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Crowson v. Washington County State of Utah.

Nos. 19-4118 & 19-4120.  D.Utah. Judge McHugh. 42 USC § 1983—Fourteenth Amendment—Eighth Amendment—Interlocutory Appeals—Qualified Immunity—Pendant Appellate Jurisdiction.

December 28, 2020

Plaintiff was an inmate at the Washington County Jail. He suffered physical symptoms that a nurse and a doctor diagnosed as drug or alcohol withdrawal symptoms. Plaintiff’s condition deteriorated, and after seven days, he was transported to the hospital, where he was properly diagnosed with toxic metabolic encephalopathy. After plaintiff recovered, he brought claims against the nurse, the doctor, and Washington County (County) under 42 USC § 1983, alleging various violations of the Eighth and Fourteenth Amendments.

The individual defendants filed motions for summary judgment on the basis of qualified immunity, and the County also filed a motion for summary judgment. The district court denied all three motions, concluding that (1) a reasonable jury could find that both individual defendants were deliberately indifferent to plaintiff’s serious medical needs, and it was clearly established that their conduct amounted to a constitutional violation; and (2) the treatment failures were an obvious consequence of the County’s reliance on the doctor’s infrequent jail visits and its lack of written protocols for monitoring, diagnosing, and treating inmates.

On appeal, the individual defendants challenged the district court’s denial of qualified immunity. Qualified immunity shields officials from civil liability where their conduct does not violate clearly established statutory or constitutional rights that a reasonable person would have known. The Fourteenth Amendment prohibits deliberate indifference to a pretrial detainee’s serious medical needs. Under the Eighth Amendment, a pretrial detainee must show a sufficiently serious deprivation and that the prison official knew of and disregarded an excessive risk to inmate health or safety. The Tenth Circuit assumed, without deciding, that the harm plaintiff suffered met the objective component (serious deprivation) of the Eighth Amendment inquiry. As to the nurse, his role was to serve as a gatekeeper for other medical personnel. While he misdiagnosed the symptoms as withdrawal-related and could have done more for plaintiff, he contacted the doctor and notified the appropriate authorities, and thus was not deliberately indifferent to his gatekeeper role. The nurse was therefore entitled to qualified immunity.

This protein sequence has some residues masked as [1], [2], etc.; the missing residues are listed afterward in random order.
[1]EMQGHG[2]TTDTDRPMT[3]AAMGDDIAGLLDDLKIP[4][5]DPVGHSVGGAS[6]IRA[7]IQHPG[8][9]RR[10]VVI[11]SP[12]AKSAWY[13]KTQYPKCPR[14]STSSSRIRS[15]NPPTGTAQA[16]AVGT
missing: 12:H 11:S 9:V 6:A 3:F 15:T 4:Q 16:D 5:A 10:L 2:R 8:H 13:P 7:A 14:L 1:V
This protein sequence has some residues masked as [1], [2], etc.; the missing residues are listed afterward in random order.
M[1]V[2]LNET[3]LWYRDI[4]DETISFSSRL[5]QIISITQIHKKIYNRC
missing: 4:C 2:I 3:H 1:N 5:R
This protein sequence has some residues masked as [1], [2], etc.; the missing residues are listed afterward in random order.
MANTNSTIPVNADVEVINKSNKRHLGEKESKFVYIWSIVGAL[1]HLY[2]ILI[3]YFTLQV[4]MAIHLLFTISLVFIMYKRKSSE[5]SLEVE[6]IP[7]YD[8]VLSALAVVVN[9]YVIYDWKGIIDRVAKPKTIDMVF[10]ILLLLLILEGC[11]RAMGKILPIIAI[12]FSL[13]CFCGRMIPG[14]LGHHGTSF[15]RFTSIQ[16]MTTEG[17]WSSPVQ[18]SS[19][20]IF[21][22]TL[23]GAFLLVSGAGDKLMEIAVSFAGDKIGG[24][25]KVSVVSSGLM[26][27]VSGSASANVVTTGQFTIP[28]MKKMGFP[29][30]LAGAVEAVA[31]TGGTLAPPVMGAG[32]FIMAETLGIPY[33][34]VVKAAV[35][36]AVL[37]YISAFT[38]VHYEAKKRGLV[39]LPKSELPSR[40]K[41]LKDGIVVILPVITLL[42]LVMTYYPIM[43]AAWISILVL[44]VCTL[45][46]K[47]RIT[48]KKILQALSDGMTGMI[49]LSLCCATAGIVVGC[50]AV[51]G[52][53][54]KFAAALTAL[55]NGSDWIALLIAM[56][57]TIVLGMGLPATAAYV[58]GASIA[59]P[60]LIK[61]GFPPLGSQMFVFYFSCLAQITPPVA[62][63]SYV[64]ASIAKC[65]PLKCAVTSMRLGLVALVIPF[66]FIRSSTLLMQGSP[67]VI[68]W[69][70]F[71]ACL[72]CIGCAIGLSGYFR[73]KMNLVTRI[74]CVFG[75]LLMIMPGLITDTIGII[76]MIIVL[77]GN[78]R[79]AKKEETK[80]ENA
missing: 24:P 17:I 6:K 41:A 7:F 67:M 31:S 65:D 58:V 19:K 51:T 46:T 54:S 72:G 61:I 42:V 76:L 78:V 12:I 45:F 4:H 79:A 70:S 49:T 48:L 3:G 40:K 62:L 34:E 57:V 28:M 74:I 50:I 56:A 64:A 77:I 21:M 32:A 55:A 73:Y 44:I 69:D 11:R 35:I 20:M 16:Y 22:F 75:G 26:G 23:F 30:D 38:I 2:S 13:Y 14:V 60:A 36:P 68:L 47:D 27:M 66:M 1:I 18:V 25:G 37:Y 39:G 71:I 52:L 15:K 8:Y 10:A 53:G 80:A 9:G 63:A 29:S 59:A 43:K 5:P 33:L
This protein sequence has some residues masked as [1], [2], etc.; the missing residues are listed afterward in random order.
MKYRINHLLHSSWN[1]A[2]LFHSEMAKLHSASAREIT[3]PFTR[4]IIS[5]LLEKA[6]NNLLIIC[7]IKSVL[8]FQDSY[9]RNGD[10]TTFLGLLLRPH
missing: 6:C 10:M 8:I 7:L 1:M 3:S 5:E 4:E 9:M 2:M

As to the doctor, the Tenth Circuit assumed without deciding that he was deliberately indifferent in not personally examining plaintiff or obtaining a blood test, and it analyzed whether it was clearly established that reaching a diagnosis without blood test results violated plaintiff’s rights where his symptoms were consistent with either withdrawal or encephalopathy. The doctor’s diagnosis in the absence of blood test results fell between two lines of precedent. Because the conduct fell in a gray area, the Tenth Circuit concluded that not every reasonable official would have known it was a violation of plaintiff’s constitutional rights to proceed with a diagnosis in the absence of blood test results. The doctor was therefore entitled to qualified immunity.

The County contended that the Tenth Circuit should exercise pendant appellate jurisdiction to review the district court’s denial of its summary judgment motion. The Tenth Circuit had discretion to exercise pendant appellate jurisdiction over the County’s appeal to the extent the issues raised were inextricably intertwined with the district court’s denial of qualified immunity. Plaintiff’s claim against the County for failure to train its nurses was inextricably intertwined because of the determination that the nurse did not violate plaintiff’s constitutional rights. Summary judgment should therefore have been granted as to that claim. The claim for reliance on policies and procedures that were deliberately indifferent to prisoners’ medical needs was not inextricably intertwined, because the Tenth Circuit did not decide whether the doctor violated plaintiff’s constitutional rights, instead concluding that the right was not clearly established.

The district court’s denials of summary judgment to the nurse and doctor were reversed, the district court’s denial of summary judgment to the County on the failure to train theory was reversed, and the County’s appeal for lack of appellate jurisdiction as to the systemic failure theory was dismissed for lack of jurisdiction.

Official US Court of Appeals for the Tenth Circuit proceedings can be found at the US Court of Appeals for the Tenth Circuit website.

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